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Senate Minority Leader Sen. Chuck Schumer of N.Y., gestures while speaking Tuesday, Oct. 31, 2017, on Capitol Hill in Washington. (AP Photo/Jacquelyn Martin)

Senate Minority Leader Chuck Schumer urged President Donald Trump to reverse his position on anti-terrorism funding in the aftermath of a New York City terrorist attack that left eight people and injured at least 13 others. 

Schumer, D-N.Y., delivered a Senate floor speech Wednesday not long after Trump, a Republican, tweeted criticism of the Diversity Visa Immigrant program that the suspected terrorist, Sayfullo Saipov, used to enter the country from Uzbekistan in 2010. 

The visa lottery program was created in 1990. Trump blamed Schumer, who was a member of the House of Representatives at the time, for the establishment of the program. But Schumer was one of eight senators in 2013 that nearly succeeded in negotiating a comprehensive immigration reform bill that would've eliminated the visa program.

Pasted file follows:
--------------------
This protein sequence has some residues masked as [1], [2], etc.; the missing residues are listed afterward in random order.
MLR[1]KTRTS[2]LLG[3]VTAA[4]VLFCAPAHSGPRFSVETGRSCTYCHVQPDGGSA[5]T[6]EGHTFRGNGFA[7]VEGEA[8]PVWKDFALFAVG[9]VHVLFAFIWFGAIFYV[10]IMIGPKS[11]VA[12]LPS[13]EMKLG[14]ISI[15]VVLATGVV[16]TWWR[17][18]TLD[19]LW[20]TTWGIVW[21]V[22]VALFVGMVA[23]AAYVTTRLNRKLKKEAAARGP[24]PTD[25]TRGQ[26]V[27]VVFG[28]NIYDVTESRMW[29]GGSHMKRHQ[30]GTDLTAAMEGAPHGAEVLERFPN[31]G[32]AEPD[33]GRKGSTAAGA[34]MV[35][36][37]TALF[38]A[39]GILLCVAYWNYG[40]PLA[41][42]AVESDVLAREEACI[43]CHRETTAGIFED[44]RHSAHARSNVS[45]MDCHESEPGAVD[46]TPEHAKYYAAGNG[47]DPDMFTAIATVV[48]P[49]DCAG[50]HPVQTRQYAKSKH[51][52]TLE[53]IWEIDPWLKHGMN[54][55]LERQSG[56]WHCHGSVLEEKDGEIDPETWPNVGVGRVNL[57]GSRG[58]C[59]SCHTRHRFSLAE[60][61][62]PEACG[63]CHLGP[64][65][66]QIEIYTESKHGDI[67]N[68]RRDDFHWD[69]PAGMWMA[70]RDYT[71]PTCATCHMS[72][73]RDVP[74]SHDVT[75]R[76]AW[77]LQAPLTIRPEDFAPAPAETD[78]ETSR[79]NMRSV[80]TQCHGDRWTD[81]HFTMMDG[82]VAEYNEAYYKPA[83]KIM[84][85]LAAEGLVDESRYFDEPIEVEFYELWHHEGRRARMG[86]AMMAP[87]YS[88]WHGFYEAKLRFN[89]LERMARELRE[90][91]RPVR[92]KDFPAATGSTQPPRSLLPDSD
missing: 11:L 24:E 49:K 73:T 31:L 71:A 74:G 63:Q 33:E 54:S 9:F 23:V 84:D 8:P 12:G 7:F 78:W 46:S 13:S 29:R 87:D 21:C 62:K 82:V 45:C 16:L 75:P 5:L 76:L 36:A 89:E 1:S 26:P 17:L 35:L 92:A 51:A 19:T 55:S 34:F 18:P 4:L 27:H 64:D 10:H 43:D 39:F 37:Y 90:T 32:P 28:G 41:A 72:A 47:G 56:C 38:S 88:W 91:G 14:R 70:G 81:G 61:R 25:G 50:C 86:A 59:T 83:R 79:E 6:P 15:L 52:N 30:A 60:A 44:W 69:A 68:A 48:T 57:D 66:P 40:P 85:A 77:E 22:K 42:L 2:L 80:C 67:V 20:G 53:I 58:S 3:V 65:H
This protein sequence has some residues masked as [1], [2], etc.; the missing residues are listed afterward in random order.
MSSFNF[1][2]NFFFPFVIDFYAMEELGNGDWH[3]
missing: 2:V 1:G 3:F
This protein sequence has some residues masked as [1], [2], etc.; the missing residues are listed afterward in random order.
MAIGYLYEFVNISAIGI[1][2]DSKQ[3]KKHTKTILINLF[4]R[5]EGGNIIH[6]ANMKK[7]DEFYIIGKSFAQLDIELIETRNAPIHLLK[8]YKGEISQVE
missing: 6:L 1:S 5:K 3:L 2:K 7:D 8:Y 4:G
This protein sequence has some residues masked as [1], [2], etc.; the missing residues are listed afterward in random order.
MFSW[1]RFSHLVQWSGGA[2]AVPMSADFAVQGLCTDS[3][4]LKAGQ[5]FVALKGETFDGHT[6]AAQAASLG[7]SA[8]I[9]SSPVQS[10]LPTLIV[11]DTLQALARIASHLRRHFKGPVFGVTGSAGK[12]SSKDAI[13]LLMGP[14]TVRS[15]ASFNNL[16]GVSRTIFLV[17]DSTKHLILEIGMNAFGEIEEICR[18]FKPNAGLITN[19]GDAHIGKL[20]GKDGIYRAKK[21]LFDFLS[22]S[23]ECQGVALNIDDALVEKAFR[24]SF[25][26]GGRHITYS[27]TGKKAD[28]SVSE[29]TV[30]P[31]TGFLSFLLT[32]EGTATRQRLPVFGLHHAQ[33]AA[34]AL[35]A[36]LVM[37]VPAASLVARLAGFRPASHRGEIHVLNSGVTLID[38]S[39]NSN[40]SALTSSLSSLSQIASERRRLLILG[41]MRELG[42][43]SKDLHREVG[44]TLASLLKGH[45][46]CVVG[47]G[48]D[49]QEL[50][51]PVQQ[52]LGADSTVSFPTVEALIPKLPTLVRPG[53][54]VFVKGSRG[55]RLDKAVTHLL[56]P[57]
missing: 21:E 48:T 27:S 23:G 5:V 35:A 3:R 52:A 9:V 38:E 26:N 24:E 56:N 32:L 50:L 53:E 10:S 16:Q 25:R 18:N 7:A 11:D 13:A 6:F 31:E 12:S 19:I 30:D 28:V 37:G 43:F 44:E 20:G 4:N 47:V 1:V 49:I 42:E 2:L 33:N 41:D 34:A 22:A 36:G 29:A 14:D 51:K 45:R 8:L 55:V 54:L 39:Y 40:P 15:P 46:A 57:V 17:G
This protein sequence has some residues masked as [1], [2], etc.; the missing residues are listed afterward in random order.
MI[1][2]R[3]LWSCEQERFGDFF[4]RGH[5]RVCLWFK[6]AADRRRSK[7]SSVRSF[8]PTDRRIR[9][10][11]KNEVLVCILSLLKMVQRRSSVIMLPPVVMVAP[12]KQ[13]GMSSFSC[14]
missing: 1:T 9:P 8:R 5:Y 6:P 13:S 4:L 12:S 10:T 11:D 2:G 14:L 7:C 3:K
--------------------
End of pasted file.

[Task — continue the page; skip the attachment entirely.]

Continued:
Schumer's response to Trump focused on the president's budget proposal that would slash federal anti-terrorism funding for cities, including New York. Funding for other homeland security programs would be cut if Trump's budget plan is adopted. 

"I'm calling on the president to rescind his proposed cuts to this vital anti-terrorism funding immediately," Schumer said. "Instead of dividing, instead of politicizing, do something real, Mr. President. Restore these funds now." 

The attack Tuesday occurred on a bike path in Lower Manhattan. Schumer said he has been on that bike path twice in the last month. 

There is a school, Stuyvesant High School, near the scene. Schumer's daughter attended the school. 

"This is our territory, our home," he said. "And the attacks are meant to confuse and terrorize. But as the world has learned after 9/11 and will learn again, New York doesn't scare easily. New Yorkers are resilient. We always bounce back. We won't let terrorists get their way. We will never let terror prevail." 

Schumer recalled the aftermath of the 9/11 attacks. He said President George W. Bush met with him and then-U.S. Sen. Hillary Clinton. 

Bush, Schumer said, understood "the meaning of his office." 

"President Trump: Where is your leadership?" Schumer asked. 

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